Finn said he is also concerned the Oil and Gas Commission permit allows the LNG facility to emit noise, light and black smoke and flares.
The permit stipulates the public, the district of Squamish and three nearby First Nations must be notified at least 24 hours before a planned flaring event or within 24 hours of the start of an unplanned flaring event lasting more than four hours.
“This ruling gives them permission to flare any time they want,” Finn said. “A flare is not my definition of a sightly object in the primary tourist route to Whistler.”
The Woodfibre LNG project, on the site of a former pulp and paper mill seven kilometres southwest of Squamish, has already received environmental assessment approvals from the B.C. and federal governments.
Orca whales, grey whales, Pacific white-sided dolphins and harbour porpoises will be subject to potential sensory disturbances from the project, according to Woodfibre’s executive summary for the Canadian Environmental Assessment Agency.
Nine bird species listed as vulnerable to extinction, including the barn swallow and coastal western screech owl, and three at-risk amphibian species (the coastal tailed frog, Northern red-legged frog and Western toad) will be subject to potential sensory disturbances, habitat fragmentation and barriers to movement, the summary states.
The Oil and Gas Commission permit is the first major authorization for Woodfibre LNG issued by B.C.’s NDP government, which green-lighted the much larger LNG Canada project last year.
Woodfibre LNG, which employs NDP operative and former NDP cabinet minister Moe Sihota as a lobbyist, is a private company owned by Pacific Oil and Gas, which is part of the Singapore- based Royal Golden Eagle group of companies owned by Tanoto. Forbes pegs Tanoto’s personal wealth at US $1.4 billion.
The Royal Golden Eagle group, which has assets exceeding $20 billion, includes pulp and paper and palm oil divisions.
Woodfibre LNG donated more than $137,000 to the B.C. Liberal Party between 2014 and 2017, according to the B.C. political donations database. The company donated more than $72,000 to the B.C. NDP over the same time frame.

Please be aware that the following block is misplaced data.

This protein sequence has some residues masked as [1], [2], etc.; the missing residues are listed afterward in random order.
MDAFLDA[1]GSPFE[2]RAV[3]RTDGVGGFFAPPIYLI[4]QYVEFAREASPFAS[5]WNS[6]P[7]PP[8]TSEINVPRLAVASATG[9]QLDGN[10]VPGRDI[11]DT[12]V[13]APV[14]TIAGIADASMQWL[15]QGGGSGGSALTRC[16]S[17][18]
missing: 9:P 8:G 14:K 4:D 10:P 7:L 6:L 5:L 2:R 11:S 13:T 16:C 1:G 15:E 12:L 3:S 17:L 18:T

Karen Tam Wu, regional director of B.C. for the Pembina Institute, a clean energy think tank, said Woodfibre LNG and the significantly larger LNG Canada project have already been considered in B.C.’s carbon “budget.”
LNG Canada will produce 9.6 megatonnes of carbon per year by 2050, according to the Pembina Institute. B.C.’s legislated target for total carbon pollution is 13 megatonnes a year by 2050.
“We’ve always known that this was coming … the challenge of meeting our climate commitments with this project and LNG Canada’s first phase is coming to fruition,” Wu told The Narwhal.
The B.C. government has said it will devise a plan within the next two years to enable B.C. to meet its 2030 carbon reduction goals. The government’s current plan is a blueprint for meeting only 75 per cent of B.C.’s targets.
“We do still need to see that,” Wu said. “And we have a lot of moving LNG proposals out there. So we need to see how the government will be able to get us on a path to fully meet our climate commitments and reconcile that with LNG projects that are knocking on our door.”
LNG is often touted as a transition fuel to help lower global carbon emissions.
But a report released on Monday by the international non-profit group Global Energy Monitor found the international LNG boom is undermining global efforts to slow climate change.
Global LNG investments are “on a collision course” with the goals of the Paris climate change accord and Canada is one of the world’s worst offenders, according to the report.
Like the LNG Canada project, Woodfibre LNG will benefit from a host of public subsidies and electricity rates far lower than what residential BC Hydro customers pay.
Woodfibre has also signed an agreement with the Squamish First Nation that could see the nation receiving $225 million in benefits over 40 years.
Last week, Woodfibre announced it had signed an LNG sales and purchase agreement with BP Gas Marketing, with first delivery expected in 2023.
The National Energy Board issued a 40-year export licence for Woodfibre LNG in June 2017, extending the project’s original 25-year licence by 15 years.